Here are a few things that I would do if I were to hire an agent: I would only work with agents that have been in the business for at least seven to 10 years and that have some advanced designations, like Associate Broker, GRI, CRS, or ABR. Even if you think you know the right agent, you should interview several agents, at least two or three. I would call the three top companies in the area and talk with the Designated Broker to ask who their top agents are, and who really specializes in buyer agency. I think it is important to work with agents who both list properties and represent buyers, because they have a fuller view of the market. I would then interview the agents to choose whom we think best understands my needs and who would best represent me. And if I were a first time buyer, I would choose an agent that was patient and really understands the buying process for the first time buyer, as it is very different from someone that is buying his or her third or fourth home. I would also want an agent that understand all the various Seattle neighborhoods and has a track record of selling homes all over the city. I believe that the agent that is the neighborhood specialist isn’t the best for the first time homebuyer. Many times a buyer will find the right home in one of three or four areas that work for them. I would also call their references. Finding a good buyers agent could be one of the most important decisions you can make. If you were going to invest a very large sum of money would you do it without good honest advice and guidance?

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    #4 Understand what is the best neighborhood or the top three or four Seattle neighborhoods that will work best for you.

    First time home buyers and buyers from out of the area many times research Seattle neighborhoods and sometime make decisions on where they want to live base on what they have read on the internet. While sometimes this is the case many other times people end up buying in a neighborhood that initially rule out. What I have found over the many years of working with buyers is that there can be several neighborhoods that may work for a buyer. Therefore I believe it very important to understand the total Seattle/Bellevue market not just a portion of it. Also when you are selling a home it’s important for your agent to look at comparable homes in other similar neighborhoods as part of the pricing formula.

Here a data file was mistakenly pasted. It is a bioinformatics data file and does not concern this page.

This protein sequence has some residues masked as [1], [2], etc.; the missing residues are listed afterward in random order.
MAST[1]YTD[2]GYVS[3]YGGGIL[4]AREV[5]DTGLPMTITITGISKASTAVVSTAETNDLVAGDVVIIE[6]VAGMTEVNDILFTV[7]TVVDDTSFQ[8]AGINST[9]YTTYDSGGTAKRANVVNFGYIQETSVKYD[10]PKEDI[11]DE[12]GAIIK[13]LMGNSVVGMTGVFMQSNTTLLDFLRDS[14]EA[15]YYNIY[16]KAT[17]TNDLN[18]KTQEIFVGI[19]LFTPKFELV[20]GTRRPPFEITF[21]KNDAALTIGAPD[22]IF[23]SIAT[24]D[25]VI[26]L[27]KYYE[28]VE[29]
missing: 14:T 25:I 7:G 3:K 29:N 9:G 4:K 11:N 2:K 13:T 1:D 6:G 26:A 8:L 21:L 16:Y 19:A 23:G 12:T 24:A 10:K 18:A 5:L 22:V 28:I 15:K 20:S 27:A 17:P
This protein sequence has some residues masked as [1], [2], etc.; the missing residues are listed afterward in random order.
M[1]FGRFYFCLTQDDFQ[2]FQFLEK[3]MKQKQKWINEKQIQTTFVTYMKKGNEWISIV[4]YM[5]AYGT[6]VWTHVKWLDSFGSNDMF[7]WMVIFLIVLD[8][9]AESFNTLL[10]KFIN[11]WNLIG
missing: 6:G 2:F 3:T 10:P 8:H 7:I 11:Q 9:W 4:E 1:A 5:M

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    #5 Find the best mortgage consultant that not only has good mortgage rates but excellent customer service as well.

    Finding a good lender is an important part of the buyer team you assemble. Most top buyer agents have two or three quality lenders they work with regularly. I prefer what are called correspondent lenders. A correspondent lender actually funds the loan with their own money and they sell the loan after the sale closes. Some banks also do home loans that they portfolio, meaning they keep the loan in house instead of selling it. I use two correspondent lenders and one major bank that I work with most often. What a buyer needs to be cautious of are some internet lenders. While I have had some very good experiences with Internet lenders there are as many nightmare stories.

    One big misunderstanding about lenders is that current interest rates they may quote can change. Mortgage rates can and do change daily or even hourly so a quote you get from one company in the morning may not be the same as a quote you get from another company later in the day or week. In the end most rates are pretty close so it’s important to work with a lender that will give you excellent service.

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    #6 Make a list of what you want vs. what you actually need.

    #7 Understand that you will always need to make some compromises in what you want vs. what you need and determine which things you may be willing to give up.